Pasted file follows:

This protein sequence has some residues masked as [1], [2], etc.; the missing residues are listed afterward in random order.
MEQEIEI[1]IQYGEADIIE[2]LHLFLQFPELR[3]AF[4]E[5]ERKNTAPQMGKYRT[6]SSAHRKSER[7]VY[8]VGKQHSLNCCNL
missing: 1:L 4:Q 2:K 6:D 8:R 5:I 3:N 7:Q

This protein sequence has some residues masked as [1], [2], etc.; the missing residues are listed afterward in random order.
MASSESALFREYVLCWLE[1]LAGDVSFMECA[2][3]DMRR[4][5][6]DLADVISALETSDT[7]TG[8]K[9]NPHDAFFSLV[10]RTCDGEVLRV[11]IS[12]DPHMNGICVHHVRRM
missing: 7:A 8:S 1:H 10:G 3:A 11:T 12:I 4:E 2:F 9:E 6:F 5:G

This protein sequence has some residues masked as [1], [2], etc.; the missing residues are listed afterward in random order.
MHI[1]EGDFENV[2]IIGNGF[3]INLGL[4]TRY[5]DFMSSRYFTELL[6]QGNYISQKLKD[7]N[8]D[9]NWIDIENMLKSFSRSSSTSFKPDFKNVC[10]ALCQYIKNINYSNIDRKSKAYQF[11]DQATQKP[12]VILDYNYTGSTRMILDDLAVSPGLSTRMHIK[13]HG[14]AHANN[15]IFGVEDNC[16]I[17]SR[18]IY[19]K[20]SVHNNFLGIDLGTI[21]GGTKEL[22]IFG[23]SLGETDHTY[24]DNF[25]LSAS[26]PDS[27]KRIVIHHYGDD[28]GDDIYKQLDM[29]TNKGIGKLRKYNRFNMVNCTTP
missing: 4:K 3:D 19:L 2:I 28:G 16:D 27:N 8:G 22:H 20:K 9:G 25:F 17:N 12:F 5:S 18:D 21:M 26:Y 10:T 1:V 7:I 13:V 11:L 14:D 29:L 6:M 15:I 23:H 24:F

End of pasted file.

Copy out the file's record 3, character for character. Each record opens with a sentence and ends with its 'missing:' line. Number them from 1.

This protein sequence has some residues masked as [1], [2], etc.; the missing residues are listed afterward in random order.
MHI[1]EGDFENV[2]IIGNGF[3]INLGL[4]TRY[5]DFMSSRYFTELL[6]QGNYISQKLKD[7]N[8]D[9]NWIDIENMLKSFSRSSSTSFKPDFKNVC[10]ALCQYIKNINYSNIDRKSKAYQF[11]DQATQKP[12]VILDYNYTGSTRMILDDLAVSPGLSTRMHIK[13]HG[14]AHANN[15]IFGVEDNC[16]I[17]SR[18]IY[19]K[20]SVHNNFLGIDLGTI[21]GGTKEL[22]IFG[23]SLGETDHTY[24]DNF[25]LSAS[26]PDS[27]KRIVIHHYGDD[28]GDDIYKQLDM[29]TNKGIGKLRKYNRFNMVNCTTP
missing: 4:K 3:D 19:L 2:I 28:G 16:D 27:N 8:G 22:H 20:K 9:G 25:F 17:N 12:F 5:S 18:D 21:M 26:Y 10:T 1:V 7:I 13:V 11:L 14:D 29:L 6:M 15:I 23:H 24:F